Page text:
Cultural Credit Crunch: Taming The Spiralling Cost Of French Museums

A recent report by France’s national audit office has concluded that the country's top art museums are costing too much, as others are busy trying to cut public spending.

Lining up at the Louvre (maveric2003)
Lining up at the Louvre (maveric2003)
Jean-Francis Pecresse

PARIS - France is home to some of the world's top museums but with a hefty price tag of some 530 million euros ($750 million) a year. Over the past decade, the budget allocated to the country's more than 40 state art galleries has swelled by 60 percent. As guardians of the national coffers, the national audit office is right to be worried about the skyrocketing cost of maintaining and showcasing our cultural treasures. But the findings of its recent report on the performance of our national museums over the last 10 years are contradictory. On the one hand, the report states that these institutions have not become financially autonomous enough. On the other, it criticizes initiatives that could help the museums increase their resources.

The 2002 law granting museums the freedom to manage their collections, finances and staff autonomously, was not of course accompanied by a decrease in public support, but rather an increase. Institutional disengagement was not followed by cultural disengagement. This was a bad thing, perhaps, when it led to the creation of new museums, such as the Quai Branly (a recently-opened museum devoted to indigenous art), which flew in the face of all financial reason. But it was also a good thing, without a doubt, when public funding helped museums to cope with the slowdown in private sponsorship over the past two years, brought on by the global financial crisis. The United States and the United Kingdom, where there are many private collections, took a harder hit.

But now, in light of the current state of our public finances, it is time to rein in the costs of France's passion for museums. If the nation is to maintain its mania for museums, which has its economic as well as cultural benefits, it will need to garner more private support for its state museums. Increases in productivity, as suggested by the national audit, are clearly necessary, but will not provide the funds needed to deal with the continuing explosion in attendance.

Instead, museums should be permitted to increase their admission fees, which remain among the lowest in Europe: it will not slow the ‘democratization of culture." The disappointing results of an initiative offering free entry to young people, introduced two years ago, proves that the key dissuader is not the ticket price.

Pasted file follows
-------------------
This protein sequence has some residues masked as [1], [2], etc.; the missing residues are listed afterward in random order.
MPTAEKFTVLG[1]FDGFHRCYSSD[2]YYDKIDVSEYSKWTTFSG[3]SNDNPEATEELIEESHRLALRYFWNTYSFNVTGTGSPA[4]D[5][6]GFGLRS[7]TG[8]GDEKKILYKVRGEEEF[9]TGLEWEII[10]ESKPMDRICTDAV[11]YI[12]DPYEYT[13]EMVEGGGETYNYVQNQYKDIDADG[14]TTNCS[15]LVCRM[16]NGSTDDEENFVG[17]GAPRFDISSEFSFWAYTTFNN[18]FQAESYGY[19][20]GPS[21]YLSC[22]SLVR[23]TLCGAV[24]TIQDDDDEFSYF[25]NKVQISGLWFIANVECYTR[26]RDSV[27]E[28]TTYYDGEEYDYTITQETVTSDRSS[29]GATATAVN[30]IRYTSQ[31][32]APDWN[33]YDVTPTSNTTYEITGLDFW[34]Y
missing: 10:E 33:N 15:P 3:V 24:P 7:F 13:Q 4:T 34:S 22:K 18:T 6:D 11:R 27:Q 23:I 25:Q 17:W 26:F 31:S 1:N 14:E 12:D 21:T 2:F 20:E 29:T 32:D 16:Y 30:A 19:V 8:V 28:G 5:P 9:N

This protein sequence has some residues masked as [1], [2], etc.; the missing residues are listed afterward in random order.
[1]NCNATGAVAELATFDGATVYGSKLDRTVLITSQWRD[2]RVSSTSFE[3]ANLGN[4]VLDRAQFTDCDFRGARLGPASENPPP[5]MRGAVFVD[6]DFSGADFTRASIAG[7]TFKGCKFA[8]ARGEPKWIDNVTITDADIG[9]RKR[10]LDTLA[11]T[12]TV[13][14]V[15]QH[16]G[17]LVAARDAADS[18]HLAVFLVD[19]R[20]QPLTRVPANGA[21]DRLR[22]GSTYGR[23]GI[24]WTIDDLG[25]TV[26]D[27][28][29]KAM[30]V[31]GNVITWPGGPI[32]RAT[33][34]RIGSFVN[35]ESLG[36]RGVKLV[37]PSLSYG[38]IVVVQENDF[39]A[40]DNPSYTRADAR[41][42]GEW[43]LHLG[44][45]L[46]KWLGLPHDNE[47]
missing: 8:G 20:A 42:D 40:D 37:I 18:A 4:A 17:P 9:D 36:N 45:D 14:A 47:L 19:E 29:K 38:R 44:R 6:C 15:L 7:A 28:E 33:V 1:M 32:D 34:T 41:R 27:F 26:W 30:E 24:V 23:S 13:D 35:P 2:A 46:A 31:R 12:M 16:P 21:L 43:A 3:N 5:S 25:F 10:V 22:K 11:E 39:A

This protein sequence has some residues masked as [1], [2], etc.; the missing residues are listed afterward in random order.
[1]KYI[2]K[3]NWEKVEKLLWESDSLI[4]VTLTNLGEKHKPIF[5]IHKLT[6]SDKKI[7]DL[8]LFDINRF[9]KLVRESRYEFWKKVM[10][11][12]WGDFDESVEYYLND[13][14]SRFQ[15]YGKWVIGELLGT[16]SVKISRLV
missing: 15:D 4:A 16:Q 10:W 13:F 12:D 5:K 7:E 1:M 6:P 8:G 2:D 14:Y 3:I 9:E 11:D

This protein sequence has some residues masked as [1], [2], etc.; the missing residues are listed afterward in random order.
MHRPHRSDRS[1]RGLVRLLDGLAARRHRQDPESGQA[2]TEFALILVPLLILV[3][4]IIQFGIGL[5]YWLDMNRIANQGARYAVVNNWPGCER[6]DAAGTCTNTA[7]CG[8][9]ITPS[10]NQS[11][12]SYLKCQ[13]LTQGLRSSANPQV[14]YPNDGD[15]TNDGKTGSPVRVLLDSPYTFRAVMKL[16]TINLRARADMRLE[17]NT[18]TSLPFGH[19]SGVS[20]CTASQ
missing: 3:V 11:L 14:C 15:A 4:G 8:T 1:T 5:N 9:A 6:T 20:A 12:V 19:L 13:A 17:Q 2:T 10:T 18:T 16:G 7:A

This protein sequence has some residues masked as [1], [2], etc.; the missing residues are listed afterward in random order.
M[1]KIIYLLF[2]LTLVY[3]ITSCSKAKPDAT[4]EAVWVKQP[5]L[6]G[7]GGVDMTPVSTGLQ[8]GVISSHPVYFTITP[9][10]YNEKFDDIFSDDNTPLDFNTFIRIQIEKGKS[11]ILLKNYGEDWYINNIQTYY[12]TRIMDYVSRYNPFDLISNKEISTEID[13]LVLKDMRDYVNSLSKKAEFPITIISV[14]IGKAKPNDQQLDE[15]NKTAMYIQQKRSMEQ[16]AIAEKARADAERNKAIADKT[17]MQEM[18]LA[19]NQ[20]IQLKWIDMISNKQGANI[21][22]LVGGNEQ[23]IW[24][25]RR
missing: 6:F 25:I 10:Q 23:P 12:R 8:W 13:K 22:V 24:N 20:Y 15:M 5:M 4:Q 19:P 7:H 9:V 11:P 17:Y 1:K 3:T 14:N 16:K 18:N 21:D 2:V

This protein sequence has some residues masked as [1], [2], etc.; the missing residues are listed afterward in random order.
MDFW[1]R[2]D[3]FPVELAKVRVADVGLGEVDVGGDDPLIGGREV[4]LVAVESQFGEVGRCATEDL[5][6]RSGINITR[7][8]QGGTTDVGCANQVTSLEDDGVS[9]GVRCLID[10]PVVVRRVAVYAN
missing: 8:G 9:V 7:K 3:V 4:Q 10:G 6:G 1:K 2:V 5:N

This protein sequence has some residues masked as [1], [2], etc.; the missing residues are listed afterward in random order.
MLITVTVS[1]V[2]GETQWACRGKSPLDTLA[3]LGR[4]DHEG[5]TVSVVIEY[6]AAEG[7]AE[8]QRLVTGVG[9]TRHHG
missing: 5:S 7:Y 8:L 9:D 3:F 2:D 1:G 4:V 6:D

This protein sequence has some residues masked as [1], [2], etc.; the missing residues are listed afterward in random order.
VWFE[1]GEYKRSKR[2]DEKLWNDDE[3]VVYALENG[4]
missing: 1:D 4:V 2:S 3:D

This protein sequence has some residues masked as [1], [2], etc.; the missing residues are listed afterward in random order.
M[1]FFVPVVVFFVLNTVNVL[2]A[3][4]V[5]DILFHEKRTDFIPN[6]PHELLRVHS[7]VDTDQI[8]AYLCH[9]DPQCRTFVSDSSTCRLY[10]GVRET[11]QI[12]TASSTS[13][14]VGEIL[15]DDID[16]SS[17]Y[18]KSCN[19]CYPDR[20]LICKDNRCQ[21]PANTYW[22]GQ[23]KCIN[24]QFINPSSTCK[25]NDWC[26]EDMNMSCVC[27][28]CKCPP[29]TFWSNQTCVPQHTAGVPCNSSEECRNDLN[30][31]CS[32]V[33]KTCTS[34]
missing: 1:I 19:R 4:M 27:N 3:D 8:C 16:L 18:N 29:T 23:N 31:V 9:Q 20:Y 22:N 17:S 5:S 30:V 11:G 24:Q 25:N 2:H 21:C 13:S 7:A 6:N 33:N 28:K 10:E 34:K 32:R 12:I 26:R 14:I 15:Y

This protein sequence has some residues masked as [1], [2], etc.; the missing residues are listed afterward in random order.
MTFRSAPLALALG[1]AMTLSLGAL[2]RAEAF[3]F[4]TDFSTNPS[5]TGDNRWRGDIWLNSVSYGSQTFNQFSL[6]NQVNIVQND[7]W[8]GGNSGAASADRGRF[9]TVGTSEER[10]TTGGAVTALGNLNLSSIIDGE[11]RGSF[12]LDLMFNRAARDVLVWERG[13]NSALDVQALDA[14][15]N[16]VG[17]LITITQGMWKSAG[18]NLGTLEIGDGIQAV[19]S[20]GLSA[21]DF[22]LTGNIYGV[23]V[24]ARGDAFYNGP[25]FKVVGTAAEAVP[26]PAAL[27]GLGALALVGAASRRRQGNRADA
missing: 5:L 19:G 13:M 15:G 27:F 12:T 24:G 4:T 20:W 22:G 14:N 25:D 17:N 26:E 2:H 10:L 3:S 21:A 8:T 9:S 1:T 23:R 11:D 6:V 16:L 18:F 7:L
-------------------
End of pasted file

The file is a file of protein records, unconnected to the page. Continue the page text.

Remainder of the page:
Finally, the auditors' report suggests that sponsorship should be kept in check. But such funding sources allow the museums, in exchange for a few venial concessions, to restore France's heritage, make acquisitions, and, ultimately, serve the public interest. The state's vision for our museums is still far too conservative.

Read the original article in French

photo - (maveric2003)

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A Mother In Spain Denied Child Custody Because She Lives In Rural Area

A court in Spain usurps custody of the one-year-old boy living with his mother in the "deep" part of the Galicia region, forced to instead live with his father in the southern city of Marbella, which the judge says is "cosmopolitan" with good schools and medical care. Women's rights groups have taken up the mother's case.

A child in Galician countryside

Laure Gautherin

A Spanish court has ordered the withdrawal of a mother's custody of her one-year-old boy because she is living in the countryside in northwestern Spain, where the judge says the child won't have "opportunities for the proper development of his personality."

The case, reported Monday in La Voz de Galicia, has sparked outrage from a women's rights association but has also set off reactions from politicians of different stripes across the province of Galicia, defending the values of rural life.

Judge María Belén Ureña Carazo, of the family court of Marbella, a city on the southern coast of 141,000 people, has ordered the toddler to stay with father who lives in the city rather than with his mother because she was living in "deep Galicia" where the child would lack opportunities to "grow up in a happy environment."

Front page of La Voz de Galicia - October 25, 2021

Front page of La Voz de Galicia - Monday 25 October, 2021

La Voz de Galicia

Better in a "cosmopolitan" city?

The judge said Marbella, where the father lives, was a "cosmopolitan city" with "a good hospital" as well as "all kinds of schools" and thus provided a better environment for the child to thrive.

The mother has submitted a formal complaint to the General Council of the Judiciary that the family court magistrate had acted with "absolute contempt," her lawyer told La Voz de Galicia.

The mother quickly accumulated support from local politicians and civic organizations. The Clara Campoamor association described the judge's arguments as offensive, intolerable and typical of "an ignorant person who has not traveled much."

The Xunta de Galicia, the regional government, has addressed the case, saying that any place in Galicia meets the conditions to educate a minor. The Socialist party politician Pablo Arangüena tweeted that "it would not hurt part of the judiciary to spend a summer in Galicia."

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